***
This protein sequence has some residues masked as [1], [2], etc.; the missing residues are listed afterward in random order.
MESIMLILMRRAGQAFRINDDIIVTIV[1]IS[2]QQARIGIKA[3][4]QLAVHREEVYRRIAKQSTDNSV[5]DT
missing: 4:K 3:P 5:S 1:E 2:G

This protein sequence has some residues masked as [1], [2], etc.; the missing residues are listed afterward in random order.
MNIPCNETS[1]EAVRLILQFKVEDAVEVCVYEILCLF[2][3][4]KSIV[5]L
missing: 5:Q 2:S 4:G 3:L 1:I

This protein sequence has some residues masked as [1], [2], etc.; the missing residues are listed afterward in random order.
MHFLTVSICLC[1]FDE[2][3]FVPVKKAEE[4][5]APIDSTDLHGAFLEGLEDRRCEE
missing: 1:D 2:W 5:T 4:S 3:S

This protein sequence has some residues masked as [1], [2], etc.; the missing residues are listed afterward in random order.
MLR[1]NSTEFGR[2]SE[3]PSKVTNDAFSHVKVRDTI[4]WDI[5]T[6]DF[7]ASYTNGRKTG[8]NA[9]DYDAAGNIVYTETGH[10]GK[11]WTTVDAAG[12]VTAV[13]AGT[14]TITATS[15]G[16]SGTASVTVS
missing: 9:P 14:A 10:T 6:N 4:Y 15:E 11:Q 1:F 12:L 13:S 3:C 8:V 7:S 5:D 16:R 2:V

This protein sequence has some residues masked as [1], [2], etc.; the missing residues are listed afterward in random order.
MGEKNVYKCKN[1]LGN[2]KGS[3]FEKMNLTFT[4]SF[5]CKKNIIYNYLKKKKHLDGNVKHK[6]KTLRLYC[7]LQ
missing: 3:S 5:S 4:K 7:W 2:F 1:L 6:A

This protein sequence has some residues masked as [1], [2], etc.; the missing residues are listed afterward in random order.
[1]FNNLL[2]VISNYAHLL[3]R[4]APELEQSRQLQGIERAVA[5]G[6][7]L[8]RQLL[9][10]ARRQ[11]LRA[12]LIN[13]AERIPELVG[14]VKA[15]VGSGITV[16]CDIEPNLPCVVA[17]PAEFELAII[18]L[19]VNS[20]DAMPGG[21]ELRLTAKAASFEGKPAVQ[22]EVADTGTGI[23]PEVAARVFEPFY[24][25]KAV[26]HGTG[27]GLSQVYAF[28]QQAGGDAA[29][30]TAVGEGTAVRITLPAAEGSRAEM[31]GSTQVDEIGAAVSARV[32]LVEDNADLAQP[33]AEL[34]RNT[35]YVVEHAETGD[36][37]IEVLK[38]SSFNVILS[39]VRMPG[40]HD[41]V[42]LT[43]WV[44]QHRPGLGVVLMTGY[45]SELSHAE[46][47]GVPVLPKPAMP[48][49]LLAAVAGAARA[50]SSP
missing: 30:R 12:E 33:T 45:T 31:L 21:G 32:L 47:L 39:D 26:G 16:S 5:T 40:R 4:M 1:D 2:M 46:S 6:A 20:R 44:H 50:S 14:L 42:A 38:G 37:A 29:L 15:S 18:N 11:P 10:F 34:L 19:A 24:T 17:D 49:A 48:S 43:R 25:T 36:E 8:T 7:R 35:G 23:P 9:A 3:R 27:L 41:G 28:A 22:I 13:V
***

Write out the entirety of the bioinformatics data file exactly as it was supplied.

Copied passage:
This protein sequence has some residues masked as [1], [2], etc.; the missing residues are listed afterward in random order.
MESIMLILMRRAGQAFRINDDIIVTIV[1]IS[2]QQARIGIKA[3][4]QLAVHREEVYRRIAKQSTDNSV[5]DT
missing: 4:K 3:P 5:S 1:E 2:G

This protein sequence has some residues masked as [1], [2], etc.; the missing residues are listed afterward in random order.
MNIPCNETS[1]EAVRLILQFKVEDAVEVCVYEILCLF[2][3][4]KSIV[5]L
missing: 5:Q 2:S 4:G 3:L 1:I

This protein sequence has some residues masked as [1], [2], etc.; the missing residues are listed afterward in random order.
MHFLTVSICLC[1]FDE[2][3]FVPVKKAEE[4][5]APIDSTDLHGAFLEGLEDRRCEE
missing: 1:D 2:W 5:T 4:S 3:S

This protein sequence has some residues masked as [1], [2], etc.; the missing residues are listed afterward in random order.
MLR[1]NSTEFGR[2]SE[3]PSKVTNDAFSHVKVRDTI[4]WDI[5]T[6]DF[7]ASYTNGRKTG[8]NA[9]DYDAAGNIVYTETGH[10]GK[11]WTTVDAAG[12]VTAV[13]AGT[14]TITATS[15]G[16]SGTASVTVS
missing: 9:P 14:A 10:T 6:N 4:Y 15:E 11:Q 1:F 12:L 13:S 3:C 8:V 7:S 5:D 16:R 2:V

This protein sequence has some residues masked as [1], [2], etc.; the missing residues are listed afterward in random order.
MGEKNVYKCKN[1]LGN[2]KGS[3]FEKMNLTFT[4]SF[5]CKKNIIYNYLKKKKHLDGNVKHK[6]KTLRLYC[7]LQ
missing: 3:S 5:S 4:K 7:W 2:F 1:L 6:A

This protein sequence has some residues masked as [1], [2], etc.; the missing residues are listed afterward in random order.
[1]FNNLL[2]VISNYAHLL[3]R[4]APELEQSRQLQGIERAVA[5]G[6][7]L[8]RQLL[9][10]ARRQ[11]LRA[12]LIN[13]AERIPELVG[14]VKA[15]VGSGITV[16]CDIEPNLPCVVA[17]PAEFELAII[18]L[19]VNS[20]DAMPGG[21]ELRLTAKAASFEGKPAVQ[22]EVADTGTGI[23]PEVAARVFEPFY[24][25]KAV[26]HGTG[27]GLSQVYAF[28]QQAGGDAA[29][30]TAVGEGTAVRITLPAAEGSRAEM[31]GSTQVDEIGAAVSARV[32]LVEDNADLAQP[33]AEL[34]RNT[35]YVVEHAETGD[36][37]IEVLK[38]SSFNVILS[39]VRMPG[40]HD[41]V[42]LT[43]WV[44]QHRPGLGVVLMTGY[45]SELSHAE[46][47]GVPVLPKPAMP[48][49]LLAAVAGAARA[50]SSP
missing: 30:R 12:E 33:T 45:T 31:L 21:G 32:L 47:L 39:D 26:G 16:S 5:T 40:R 4:M 1:D 2:M 46:S 6:A 20:R 44:H 50:S 14:L 42:A 38:G 37:A 29:L 15:S 18:N 11:P 10:F 34:L 19:A 24:T 17:D 49:A 48:S 43:R 25:T 36:E 8:T 7:R 35:G 23:P 9:A 3:R 27:L 41:G 28:A 22:I 13:V